Two questions this morning about Trader Joe's plans to build its first Dallas location on the site where once the Arcadia stood: Does this kill the food-trailer park Madison Partners had planned for the site, and what does this mean for the old Whole Foods spot everyone thinks is going to Walmart? Not sure about the latter; messages have been left for former council member and property owner Mitchell Rasansky, who last said he's three delays into his deal with ... well, he still won't say.
But Jon Hetzel of Madison Partners, which owns the site, tells Unfair Park this morning that the food-trailer park's still a go, though plans have been significantly altered for two reasons. One, of course, is Trader Joe's -- a deal Hetzel says was "months in the making," hence his reluctance to give firm dates about the trailer park during our discussions in recent months. "Everyone's been bugging me: 'What's the deal with the food court? What's the deal with the food court?' And I couldn't say anything."
That, combined with the city council easing its restrictions on food trucks in recent months, will result in a "restaurant-bar building with a commissary in the back that would provide air-conditioned dining space for food-truck customers," as Hetzel describes it this morning
[Update at 12:37 p.m.: Among the info you'll find on the other side is the answer to several folks' questions about parking spaces for Trader Joe's.]
"We had that 120-degree Texas summer, which freaked everyone out about the viability of outdoor dining," he says. "We'll have a food-truck park around patio and have more of a traditional food-truck set-up without having everything bolted down, which was the original plan till the city eased its restrictions."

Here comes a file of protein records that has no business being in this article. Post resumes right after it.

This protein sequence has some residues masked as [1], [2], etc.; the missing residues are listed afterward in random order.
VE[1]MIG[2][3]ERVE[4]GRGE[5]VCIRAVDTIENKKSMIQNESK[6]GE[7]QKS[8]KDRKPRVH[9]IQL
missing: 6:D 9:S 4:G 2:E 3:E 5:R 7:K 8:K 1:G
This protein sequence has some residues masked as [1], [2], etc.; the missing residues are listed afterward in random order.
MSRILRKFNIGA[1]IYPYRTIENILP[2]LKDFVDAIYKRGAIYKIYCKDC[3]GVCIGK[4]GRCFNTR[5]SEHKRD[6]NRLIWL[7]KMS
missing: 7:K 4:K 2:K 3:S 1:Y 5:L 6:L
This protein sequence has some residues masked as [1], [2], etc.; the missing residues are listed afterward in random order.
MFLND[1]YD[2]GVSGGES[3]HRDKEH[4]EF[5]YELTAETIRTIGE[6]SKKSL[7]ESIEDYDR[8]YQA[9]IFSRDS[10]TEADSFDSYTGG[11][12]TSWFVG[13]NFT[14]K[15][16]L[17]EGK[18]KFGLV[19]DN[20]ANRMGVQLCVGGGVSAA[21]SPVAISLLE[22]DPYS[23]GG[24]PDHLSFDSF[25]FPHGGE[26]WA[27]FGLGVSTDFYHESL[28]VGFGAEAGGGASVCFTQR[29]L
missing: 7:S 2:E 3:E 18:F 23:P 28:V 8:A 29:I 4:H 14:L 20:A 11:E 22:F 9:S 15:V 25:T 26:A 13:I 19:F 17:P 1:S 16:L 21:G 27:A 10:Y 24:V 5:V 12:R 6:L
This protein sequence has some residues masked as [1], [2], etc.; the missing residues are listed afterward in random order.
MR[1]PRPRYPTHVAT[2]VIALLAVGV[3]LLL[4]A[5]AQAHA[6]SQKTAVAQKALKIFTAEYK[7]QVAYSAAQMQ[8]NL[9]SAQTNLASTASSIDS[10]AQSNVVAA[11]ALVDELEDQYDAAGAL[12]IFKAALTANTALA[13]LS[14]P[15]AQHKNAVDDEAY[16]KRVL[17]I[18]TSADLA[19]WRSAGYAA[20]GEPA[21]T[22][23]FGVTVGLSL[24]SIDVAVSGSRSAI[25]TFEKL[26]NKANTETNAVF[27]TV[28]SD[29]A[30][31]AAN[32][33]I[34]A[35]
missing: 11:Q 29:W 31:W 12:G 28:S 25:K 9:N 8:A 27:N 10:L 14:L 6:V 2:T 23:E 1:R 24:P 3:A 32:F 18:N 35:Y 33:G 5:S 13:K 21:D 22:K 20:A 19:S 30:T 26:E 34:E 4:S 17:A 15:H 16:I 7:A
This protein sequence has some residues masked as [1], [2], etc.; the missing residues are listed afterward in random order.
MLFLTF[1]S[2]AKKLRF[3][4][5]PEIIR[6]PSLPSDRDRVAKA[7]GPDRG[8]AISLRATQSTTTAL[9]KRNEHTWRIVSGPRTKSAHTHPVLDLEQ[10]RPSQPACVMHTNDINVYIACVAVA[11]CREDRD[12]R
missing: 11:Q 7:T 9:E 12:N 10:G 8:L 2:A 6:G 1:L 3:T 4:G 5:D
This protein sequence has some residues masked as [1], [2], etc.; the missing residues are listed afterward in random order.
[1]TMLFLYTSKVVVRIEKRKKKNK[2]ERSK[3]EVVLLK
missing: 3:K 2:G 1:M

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There is no time line for the build-out: Hetzel concurs that "fourth quarter 2012" sounds about right for Trader Joe's opening, and he hopes to debut the food-truck court around the same time. "We don't want to do anything specific till Trader Joe's is going. Our main focus is to get that done. We do plan on trying to open them up concurrently. But arguably this will be more more exciting, because it'll be part of a larger development."
Madison Partners, of course, is the same property owner that tried to put a bowling alley in the old Lucky's Roadhouse spot next to Good Records, only to have its specific use permit rejected by the city council -- hence, the lawsuit against the city filed two weeks ago.
Update: Hetzel says "LGResident" is right about at least one thing, which is Madison Partners is indeed going to raze the old Encore nightclub at 5631 Sears and "use the big parking lot on the side of that to make one larger parking lot." He adds: "We also are going to have another parking lot on Sears and another one on Bell for overflow parking as well. But there will not be a parking garage. It's a 15,000-square-foot building."
When asked when construction will begin, Hetzel says: "As quick as we can. There are still a few steps. It's not going to begin in 30 days. There are construction drawings to be done, we have to get building permits and pick a contractor." But he doesn't expect a stop in front of the City Plan Commission: "You only have to go to the plan commission if there's a zoning change but building a grocer won't require that."